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US Treasury Sympathetic to De-risking, But Won’t De-regulate

Post Categories: Blog

By: Dan Frechtling, SVP of Marketing and Chief Product Officer 


US Treasury Assistant Secretary for Terrorist Financing Daniel L. Glaser mixed sensitivity and matter-of-factness around the topic of de-risking while at global forum last Wednesday.


He began by defining de-risking. The Treasury Department sees it as “a situation in which a financial institution makes decisions to terminate, restrict, or deny services to broad classes of clients to avoid, rather than manage, risk.”


The meeting included Gulf nations and the discussion centered around correspondent banking and money service businesses. Yet the de-risking theme applies to other perceived high-risk businesses as well. He emphasized that risk management in general is ultimately a commercial decision, not a legal or regulatory one. It should be applied on a case-by-case basis rather than class-by-class. This echoes statements by the FDIC to the US House or Representatives and in published bulletins.


But regulators do have a stake in financial inclusion.


“Treasury is working with multiple international organizations, such as the World Bank, the Financial Action Task Force, and the Financial Stability Board to get greater clarity on the magnitude, breadth, and drivers of the problem, and the ability of financial institutions that have had accounts terminated to access other banking services. This effort is fairly advanced and we expect to have more data in the coming weeks.”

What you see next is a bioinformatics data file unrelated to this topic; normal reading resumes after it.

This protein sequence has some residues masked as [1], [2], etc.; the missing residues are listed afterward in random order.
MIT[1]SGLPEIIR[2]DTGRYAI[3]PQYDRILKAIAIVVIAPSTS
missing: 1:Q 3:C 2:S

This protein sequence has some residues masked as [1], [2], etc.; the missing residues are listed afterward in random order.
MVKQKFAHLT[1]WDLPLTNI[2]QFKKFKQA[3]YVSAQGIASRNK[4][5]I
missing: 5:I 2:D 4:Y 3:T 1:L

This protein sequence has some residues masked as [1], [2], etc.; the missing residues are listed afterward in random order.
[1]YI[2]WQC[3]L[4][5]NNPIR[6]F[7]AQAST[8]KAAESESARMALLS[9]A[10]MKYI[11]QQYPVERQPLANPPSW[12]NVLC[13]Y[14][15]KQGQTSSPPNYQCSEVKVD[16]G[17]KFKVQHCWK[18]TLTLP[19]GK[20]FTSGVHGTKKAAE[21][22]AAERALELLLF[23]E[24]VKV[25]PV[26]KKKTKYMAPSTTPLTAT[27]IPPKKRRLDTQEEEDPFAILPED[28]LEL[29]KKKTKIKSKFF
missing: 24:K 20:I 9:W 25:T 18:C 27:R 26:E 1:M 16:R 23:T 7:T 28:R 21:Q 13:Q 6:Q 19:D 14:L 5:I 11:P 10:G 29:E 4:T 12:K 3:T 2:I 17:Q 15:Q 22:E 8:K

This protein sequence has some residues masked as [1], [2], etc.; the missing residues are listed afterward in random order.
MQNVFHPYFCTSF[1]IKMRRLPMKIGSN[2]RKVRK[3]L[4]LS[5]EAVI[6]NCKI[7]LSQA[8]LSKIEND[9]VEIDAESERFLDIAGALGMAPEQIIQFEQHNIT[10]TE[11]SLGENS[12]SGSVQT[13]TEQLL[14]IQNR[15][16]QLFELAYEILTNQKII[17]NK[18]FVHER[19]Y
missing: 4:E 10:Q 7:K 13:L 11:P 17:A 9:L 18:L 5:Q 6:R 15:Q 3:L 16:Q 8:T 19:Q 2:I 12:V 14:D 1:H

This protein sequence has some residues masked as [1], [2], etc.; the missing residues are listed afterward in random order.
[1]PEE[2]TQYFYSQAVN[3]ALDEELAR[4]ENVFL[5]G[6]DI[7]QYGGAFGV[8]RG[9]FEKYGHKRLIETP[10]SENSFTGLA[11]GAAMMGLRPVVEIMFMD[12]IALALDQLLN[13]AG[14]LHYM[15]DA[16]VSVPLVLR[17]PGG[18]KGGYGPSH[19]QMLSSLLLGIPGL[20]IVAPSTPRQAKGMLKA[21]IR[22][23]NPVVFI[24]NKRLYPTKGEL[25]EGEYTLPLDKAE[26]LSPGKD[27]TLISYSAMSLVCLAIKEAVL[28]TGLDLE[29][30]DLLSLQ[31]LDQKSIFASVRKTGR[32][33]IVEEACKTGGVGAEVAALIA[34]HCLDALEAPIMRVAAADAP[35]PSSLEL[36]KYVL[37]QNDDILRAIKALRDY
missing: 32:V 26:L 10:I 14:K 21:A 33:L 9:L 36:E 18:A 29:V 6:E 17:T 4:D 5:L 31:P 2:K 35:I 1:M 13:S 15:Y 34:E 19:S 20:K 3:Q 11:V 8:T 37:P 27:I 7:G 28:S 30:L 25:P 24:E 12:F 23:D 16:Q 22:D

The remarks don’t signal anything new, but they suggest an ongoing effort. At that point, the sympathy ended as he suggested flexibility would have its limits.


“There have been quiet calls in some circles for scaling back regulations and tamping down enforcement. We are not going to loosen laws or lower global standards, and we are not going to walk away from supervising our financial institutions or enforcing our laws. We have worked hard to keep up with trends in financial innovation and financial crimes and we will continue to do so.”


Taken at his word, Glaser’s remarks show the importance of KYC and KYCC, especially business customer intelligence. Contact us at for more information on how you can better manage your KYC and KYCC programs.


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